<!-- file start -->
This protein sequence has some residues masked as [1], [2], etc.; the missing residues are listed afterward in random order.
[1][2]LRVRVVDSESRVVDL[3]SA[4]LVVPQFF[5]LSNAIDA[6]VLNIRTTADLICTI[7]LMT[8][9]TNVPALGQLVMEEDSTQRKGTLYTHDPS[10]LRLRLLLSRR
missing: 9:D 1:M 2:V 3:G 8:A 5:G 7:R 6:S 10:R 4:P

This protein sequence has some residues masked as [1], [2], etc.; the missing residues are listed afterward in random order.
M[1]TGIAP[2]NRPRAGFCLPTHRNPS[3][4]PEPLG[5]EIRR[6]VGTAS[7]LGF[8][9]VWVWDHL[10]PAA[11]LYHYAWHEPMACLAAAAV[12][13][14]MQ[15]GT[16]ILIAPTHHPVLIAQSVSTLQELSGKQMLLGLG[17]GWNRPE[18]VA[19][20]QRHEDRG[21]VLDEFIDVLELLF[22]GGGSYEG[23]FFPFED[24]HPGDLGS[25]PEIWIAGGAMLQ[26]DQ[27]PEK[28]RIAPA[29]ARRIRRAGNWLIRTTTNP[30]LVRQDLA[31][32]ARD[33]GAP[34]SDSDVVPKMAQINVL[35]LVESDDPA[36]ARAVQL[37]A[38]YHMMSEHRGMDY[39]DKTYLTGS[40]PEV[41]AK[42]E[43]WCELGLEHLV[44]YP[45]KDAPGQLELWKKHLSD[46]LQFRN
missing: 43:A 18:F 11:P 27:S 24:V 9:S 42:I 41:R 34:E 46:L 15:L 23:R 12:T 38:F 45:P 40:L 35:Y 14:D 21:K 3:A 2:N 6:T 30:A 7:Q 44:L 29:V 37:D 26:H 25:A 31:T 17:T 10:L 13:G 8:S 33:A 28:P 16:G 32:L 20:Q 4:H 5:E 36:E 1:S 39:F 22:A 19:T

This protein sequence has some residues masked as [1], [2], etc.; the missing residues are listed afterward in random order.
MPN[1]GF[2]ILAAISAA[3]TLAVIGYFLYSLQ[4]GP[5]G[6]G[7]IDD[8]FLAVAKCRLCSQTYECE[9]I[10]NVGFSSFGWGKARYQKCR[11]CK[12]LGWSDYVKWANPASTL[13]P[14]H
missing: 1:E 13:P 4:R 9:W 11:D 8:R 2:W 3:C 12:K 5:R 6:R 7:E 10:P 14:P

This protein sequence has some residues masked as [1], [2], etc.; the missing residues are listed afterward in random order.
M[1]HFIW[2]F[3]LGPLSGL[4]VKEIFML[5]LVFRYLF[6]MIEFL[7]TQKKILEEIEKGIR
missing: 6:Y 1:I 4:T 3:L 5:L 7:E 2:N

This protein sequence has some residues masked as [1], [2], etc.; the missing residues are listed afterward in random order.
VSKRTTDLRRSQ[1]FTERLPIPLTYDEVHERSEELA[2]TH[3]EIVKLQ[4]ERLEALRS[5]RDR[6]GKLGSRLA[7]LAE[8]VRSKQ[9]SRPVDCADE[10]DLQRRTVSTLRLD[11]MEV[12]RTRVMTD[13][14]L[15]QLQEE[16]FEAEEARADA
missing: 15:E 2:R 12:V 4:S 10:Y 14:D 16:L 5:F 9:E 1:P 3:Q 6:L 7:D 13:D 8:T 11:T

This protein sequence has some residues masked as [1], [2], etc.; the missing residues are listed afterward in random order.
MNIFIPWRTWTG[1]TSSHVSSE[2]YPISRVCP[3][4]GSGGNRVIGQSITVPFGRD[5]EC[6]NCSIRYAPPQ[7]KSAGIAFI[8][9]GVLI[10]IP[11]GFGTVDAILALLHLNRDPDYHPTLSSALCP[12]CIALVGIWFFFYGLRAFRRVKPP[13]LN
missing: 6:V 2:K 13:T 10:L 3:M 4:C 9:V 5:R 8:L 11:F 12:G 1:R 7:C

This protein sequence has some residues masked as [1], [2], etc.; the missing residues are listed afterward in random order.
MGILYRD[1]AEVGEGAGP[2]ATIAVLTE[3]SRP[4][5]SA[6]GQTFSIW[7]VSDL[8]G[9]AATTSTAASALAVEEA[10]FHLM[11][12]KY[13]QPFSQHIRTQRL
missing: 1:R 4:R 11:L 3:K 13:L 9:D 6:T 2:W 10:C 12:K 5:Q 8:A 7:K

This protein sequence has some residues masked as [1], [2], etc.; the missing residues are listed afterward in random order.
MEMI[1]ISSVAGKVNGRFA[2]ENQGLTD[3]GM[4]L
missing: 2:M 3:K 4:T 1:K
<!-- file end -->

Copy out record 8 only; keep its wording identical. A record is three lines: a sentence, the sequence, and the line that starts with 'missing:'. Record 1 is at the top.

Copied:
This protein sequence has some residues masked as [1], [2], etc.; the missing residues are listed afterward in random order.
MEMI[1]ISSVAGKVNGRFA[2]ENQGLTD[3]GM[4]L
missing: 2:M 3:K 4:T 1:K